Remembering Charles Kuralt
As a young child who grew up watching television, I often had the chance to catch a viewing of the CBS news series "Sunday Morning," featuring Charles Kuralt. Through his poetic imagery and vivid lines, Kuralt filled my head with images of people and places that existed far beyond my scope of worldly experience. He spoke of the beauty in these places as though, he too, were viewing them through the eyes of a child for the first time. He had the ability to get your attention, to pull you in, and to keep you on the edge of your seat until the story was finished. Charles Kuralt was, to me, the ultimate storyteller.
Although he is gone, his life lives on within the pages of Ralph Grizzle's new book, REMEMBERING CHARLES KURALT. Through countless interviews with Kuralt's family, friends, and colleagues, Kuralt's own life story is revealed for us to read.
Charles Bishop Kuralt was born in Wilmington, North Carolina on September 10, 1934. The book tells us that his parents, Wallace and Ina Kuralt, were both college graduates who, because of the Great Depression, were forced to work extremely hard to find any decent career prospects. His father was a UNC graduate with a Phi Beta Kappa key and a degree in commerce. His mother was a graduate of East Carolina Teachers College. The two met on an eight-week, cross-country trip sponsored by UNC. Shortly before Christmas of 1931, Wallace proposed to Ina, and the two were married. The book goes on to explain that young Charles became very familiar with relocating, as his father was forced to move frequently in order to obtain success and growing career stability. This constant moving could offer some insight into Charles Kuralt's nomadic interests as an adult.
As the book progresses, we learn about young Kuralt's first signs of independent thinking. As a kindergarten student at St. Agnes Academy in Washington, Charles was said to have asked the school's Sister Rosalind, "If thou shalt worship no graven images, then what are all those statues of the Virgin Mary and the saints doing around the school?" Although the other nuns found his question to be inappropriate, Sister Rosalind smiled and promoted Kuralt to the first grade.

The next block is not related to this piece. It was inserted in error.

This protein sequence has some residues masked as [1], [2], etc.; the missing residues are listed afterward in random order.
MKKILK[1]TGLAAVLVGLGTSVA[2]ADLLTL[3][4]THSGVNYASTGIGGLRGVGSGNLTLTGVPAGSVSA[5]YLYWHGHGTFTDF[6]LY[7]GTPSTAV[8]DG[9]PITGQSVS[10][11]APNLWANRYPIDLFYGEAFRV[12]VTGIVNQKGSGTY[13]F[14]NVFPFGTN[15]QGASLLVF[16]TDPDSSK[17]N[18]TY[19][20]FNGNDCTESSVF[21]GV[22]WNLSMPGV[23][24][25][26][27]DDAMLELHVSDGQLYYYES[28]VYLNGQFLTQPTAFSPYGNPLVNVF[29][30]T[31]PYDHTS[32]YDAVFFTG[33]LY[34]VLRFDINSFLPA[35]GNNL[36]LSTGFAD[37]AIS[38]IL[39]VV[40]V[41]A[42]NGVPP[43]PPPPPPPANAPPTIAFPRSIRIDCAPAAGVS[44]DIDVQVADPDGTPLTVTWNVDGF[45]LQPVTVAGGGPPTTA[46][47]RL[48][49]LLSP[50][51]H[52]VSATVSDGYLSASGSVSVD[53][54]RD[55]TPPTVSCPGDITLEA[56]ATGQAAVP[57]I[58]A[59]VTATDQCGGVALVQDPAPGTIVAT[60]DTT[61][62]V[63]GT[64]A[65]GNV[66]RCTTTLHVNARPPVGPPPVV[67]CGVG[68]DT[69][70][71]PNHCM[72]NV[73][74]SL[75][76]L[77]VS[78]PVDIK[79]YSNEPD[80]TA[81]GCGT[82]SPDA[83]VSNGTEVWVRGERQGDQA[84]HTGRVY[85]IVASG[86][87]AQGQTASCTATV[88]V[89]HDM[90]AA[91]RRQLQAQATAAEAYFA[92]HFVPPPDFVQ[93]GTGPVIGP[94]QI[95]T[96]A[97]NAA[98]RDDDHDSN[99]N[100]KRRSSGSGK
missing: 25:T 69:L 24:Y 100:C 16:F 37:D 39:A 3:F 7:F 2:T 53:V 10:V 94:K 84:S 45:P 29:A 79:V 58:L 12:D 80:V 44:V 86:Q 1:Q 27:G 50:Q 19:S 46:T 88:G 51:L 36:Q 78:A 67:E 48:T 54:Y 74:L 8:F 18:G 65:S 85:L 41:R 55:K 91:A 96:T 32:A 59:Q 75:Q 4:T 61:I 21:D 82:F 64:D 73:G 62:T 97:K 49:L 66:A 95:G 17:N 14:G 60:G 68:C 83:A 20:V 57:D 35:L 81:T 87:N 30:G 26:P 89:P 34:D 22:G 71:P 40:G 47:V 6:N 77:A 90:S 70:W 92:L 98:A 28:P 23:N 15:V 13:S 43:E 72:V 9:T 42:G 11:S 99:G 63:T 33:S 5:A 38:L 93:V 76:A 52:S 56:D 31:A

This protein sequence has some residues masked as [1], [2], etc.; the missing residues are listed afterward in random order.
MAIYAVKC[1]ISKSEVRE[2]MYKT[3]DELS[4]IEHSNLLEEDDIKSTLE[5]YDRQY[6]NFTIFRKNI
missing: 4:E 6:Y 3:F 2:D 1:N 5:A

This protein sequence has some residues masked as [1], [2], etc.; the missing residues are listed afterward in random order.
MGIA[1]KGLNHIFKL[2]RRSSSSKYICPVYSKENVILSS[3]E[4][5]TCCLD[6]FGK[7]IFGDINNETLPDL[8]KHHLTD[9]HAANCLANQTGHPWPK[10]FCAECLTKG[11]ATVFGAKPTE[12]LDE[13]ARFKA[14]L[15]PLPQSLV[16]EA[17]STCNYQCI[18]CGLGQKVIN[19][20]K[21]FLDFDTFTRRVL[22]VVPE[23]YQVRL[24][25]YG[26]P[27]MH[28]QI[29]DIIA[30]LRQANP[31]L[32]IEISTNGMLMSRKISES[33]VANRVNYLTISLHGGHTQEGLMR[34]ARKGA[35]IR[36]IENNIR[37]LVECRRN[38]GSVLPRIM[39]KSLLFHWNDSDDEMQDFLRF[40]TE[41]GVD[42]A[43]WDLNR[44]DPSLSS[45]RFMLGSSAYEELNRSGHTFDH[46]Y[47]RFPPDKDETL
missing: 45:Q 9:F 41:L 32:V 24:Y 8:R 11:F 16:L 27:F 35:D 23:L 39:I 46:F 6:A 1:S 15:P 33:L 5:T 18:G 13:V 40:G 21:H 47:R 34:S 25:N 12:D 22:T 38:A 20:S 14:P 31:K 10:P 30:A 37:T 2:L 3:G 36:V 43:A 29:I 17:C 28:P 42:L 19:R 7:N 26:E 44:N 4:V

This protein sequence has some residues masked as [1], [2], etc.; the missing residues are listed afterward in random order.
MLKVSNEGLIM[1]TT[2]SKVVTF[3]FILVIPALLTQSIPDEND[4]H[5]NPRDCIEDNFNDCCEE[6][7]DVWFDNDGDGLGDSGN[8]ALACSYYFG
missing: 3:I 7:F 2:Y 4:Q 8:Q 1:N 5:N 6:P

It was at the age of six that Charles first dreamed of becoming a reporter. When he turned 13, in 1948, he was already working in radio. ABC-affiliate WAYS gave Kuralt his own radio show, "Junior Sports Parade." He would host the show every Tuesday afternoon. The position did not pay, but Charles was not in it for the money. He loved covering high school and junior high school sports and hoped to someday be a sportswriter for the Charlotte News. As I read further, I discovered that the road to success for Charles Kuralt was never ending. Each step along the way proved to be a stepping stone to something greater. At the young age of 16, Charles began his freshman year at the University of North Carolina. A few years later he ran for editor of the school newspaper, The Daily Tar Heel, and won by a narrow margin of 2,944 to 1,585. Oddly enough, Charles left Chapel Hill in the summer of 1955, without a degree, to take a job with the Charlotte News. Because Charles had failed to complete a couple of physical education courses, he did not receive his degree. It was not until 10 years later that the University modified its graduation requirements, allowing Charles to receive his bachelor of arts in History, not in Journalism as has been widely reported.
In the next section of the book, Ralph Grizzle goes into Kuralt's years at CBS, 1957-1994, and his rise to stardom with his news segment, "On The Road." This section of the book includes interviews with Walter Cronkite, Bernie Birnbaum, Andy Rooney, and other colleagues at CBS. I found this section most interesting because of the inside perspective it provides the reader into Kurlat's life behinds the scenes. Each interview brings to life a different side of the man so many of us saw as a regular on CBS news.
To sum things up, REMEMBERING CHARLES KURALT is a great book for the reader who wants more than just facts and time lines. The book provides a very in-depth look into the life of Charles Kuralt and his road to success. The interviews within add a very personal touch to the story, making this book not only informative, but enjoyable to read.
--- Reviewed by Jonathan P. Lamas (firstname.lastname@example.org) (c) Copyright 2000, Bookreporter.com. All rights reserved.
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